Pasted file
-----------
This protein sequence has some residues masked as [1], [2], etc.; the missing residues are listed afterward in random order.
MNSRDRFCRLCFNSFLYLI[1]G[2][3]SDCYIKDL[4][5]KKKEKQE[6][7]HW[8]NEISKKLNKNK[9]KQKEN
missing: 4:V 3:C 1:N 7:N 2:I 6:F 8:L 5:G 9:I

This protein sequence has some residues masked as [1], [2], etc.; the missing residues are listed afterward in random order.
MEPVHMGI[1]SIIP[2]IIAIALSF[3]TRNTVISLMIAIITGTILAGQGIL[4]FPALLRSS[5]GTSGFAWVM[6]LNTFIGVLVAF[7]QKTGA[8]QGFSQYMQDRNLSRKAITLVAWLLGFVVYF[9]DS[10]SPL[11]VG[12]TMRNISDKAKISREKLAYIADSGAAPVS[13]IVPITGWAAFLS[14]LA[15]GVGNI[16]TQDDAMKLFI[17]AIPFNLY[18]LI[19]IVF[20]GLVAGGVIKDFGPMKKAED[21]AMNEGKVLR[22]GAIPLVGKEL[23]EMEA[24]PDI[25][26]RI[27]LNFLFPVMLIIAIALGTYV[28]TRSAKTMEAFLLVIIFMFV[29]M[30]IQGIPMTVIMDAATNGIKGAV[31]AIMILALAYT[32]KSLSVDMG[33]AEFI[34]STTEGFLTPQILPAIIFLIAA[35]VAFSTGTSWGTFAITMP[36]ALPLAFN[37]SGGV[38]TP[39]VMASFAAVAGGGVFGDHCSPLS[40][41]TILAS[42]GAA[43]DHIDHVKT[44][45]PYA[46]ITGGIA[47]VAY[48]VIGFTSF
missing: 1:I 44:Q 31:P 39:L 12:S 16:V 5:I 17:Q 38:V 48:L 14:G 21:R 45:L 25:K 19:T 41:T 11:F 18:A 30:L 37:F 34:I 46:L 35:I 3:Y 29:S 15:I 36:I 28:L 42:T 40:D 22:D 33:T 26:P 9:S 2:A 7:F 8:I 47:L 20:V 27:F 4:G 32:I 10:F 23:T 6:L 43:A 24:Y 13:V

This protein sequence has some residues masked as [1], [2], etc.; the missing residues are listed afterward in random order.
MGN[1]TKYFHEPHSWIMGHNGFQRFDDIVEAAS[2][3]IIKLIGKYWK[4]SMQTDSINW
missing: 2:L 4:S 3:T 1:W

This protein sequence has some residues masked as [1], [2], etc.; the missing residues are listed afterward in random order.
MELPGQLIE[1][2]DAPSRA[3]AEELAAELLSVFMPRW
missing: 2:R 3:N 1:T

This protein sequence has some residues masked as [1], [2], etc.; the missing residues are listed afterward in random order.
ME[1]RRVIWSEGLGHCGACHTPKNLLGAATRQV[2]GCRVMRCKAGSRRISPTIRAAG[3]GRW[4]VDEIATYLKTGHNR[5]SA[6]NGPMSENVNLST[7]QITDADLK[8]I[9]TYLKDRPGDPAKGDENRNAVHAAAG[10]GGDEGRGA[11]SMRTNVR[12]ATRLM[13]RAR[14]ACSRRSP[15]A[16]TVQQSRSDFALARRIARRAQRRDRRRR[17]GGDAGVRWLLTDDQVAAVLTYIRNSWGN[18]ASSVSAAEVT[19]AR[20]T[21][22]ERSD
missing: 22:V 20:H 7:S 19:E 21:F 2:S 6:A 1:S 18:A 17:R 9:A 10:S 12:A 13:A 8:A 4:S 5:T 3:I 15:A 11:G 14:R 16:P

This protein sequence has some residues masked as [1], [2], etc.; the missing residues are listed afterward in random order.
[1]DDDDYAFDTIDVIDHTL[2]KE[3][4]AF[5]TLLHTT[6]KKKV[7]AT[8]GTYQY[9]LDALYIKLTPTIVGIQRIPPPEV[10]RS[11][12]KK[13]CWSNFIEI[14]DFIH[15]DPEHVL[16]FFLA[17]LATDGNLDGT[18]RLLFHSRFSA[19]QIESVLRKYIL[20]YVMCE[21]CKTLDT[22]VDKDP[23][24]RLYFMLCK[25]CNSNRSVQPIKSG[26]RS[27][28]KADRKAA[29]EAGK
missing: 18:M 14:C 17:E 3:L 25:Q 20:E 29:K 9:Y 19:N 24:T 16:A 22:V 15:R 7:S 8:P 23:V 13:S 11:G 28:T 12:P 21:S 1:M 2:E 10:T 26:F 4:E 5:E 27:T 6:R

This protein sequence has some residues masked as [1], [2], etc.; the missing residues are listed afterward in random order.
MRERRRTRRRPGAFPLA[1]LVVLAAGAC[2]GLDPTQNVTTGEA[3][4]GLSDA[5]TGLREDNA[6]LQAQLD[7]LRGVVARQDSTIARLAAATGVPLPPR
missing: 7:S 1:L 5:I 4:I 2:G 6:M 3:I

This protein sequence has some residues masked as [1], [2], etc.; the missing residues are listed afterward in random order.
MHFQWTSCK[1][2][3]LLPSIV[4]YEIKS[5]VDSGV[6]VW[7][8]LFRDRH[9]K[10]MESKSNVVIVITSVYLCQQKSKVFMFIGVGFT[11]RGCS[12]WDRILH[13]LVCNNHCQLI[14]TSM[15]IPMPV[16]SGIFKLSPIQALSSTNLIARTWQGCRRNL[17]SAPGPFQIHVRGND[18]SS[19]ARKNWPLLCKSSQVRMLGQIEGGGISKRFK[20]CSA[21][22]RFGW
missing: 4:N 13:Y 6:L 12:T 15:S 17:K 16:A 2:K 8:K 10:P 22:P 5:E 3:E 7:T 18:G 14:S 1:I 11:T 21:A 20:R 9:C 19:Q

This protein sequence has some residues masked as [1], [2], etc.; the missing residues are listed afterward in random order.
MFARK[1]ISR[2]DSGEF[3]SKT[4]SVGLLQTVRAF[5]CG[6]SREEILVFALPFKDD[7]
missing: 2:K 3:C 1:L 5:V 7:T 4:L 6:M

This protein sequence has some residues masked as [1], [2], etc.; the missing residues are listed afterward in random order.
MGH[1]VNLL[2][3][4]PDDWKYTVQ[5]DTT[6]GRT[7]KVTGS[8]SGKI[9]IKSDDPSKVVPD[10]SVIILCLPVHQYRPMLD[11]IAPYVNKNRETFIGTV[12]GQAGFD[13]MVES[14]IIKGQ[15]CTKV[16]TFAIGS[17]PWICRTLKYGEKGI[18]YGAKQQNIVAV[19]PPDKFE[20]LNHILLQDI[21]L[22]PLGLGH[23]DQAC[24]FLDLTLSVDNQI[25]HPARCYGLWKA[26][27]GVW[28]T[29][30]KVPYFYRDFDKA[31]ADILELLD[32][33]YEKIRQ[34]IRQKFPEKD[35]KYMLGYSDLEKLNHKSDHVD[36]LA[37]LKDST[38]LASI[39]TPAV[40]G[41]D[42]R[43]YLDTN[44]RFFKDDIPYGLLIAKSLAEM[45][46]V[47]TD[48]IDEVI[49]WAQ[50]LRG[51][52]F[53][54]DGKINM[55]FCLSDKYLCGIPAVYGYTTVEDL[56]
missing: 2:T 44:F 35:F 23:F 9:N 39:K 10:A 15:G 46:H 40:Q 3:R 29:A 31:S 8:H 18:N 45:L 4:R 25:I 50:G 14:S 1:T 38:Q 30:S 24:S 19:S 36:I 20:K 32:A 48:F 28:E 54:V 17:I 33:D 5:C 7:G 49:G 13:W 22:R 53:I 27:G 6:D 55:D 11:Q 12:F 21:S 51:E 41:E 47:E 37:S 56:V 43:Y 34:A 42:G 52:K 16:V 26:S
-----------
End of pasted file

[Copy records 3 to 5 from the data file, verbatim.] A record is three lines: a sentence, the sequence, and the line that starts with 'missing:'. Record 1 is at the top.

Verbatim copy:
This protein sequence has some residues masked as [1], [2], etc.; the missing residues are listed afterward in random order.
MGN[1]TKYFHEPHSWIMGHNGFQRFDDIVEAAS[2][3]IIKLIGKYWK[4]SMQTDSINW
missing: 2:L 4:S 3:T 1:W

This protein sequence has some residues masked as [1], [2], etc.; the missing residues are listed afterward in random order.
MELPGQLIE[1][2]DAPSRA[3]AEELAAELLSVFMPRW
missing: 2:R 3:N 1:T

This protein sequence has some residues masked as [1], [2], etc.; the missing residues are listed afterward in random order.
ME[1]RRVIWSEGLGHCGACHTPKNLLGAATRQV[2]GCRVMRCKAGSRRISPTIRAAG[3]GRW[4]VDEIATYLKTGHNR[5]SA[6]NGPMSENVNLST[7]QITDADLK[8]I[9]TYLKDRPGDPAKGDENRNAVHAAAG[10]GGDEGRGA[11]SMRTNVR[12]ATRLM[13]RAR[14]ACSRRSP[15]A[16]TVQQSRSDFALARRIARRAQRRDRRRR[17]GGDAGVRWLLTDDQVAAVLTYIRNSWGN[18]ASSVSAAEVT[19]AR[20]T[21][22]ERSD
missing: 22:V 20:H 7:S 19:E 21:F 2:S 6:A 1:S 18:A 17:R 9:A 10:S 12:A 13:A 8:A 4:S 5:T 3:I 15:A 11:G 14:R 16:P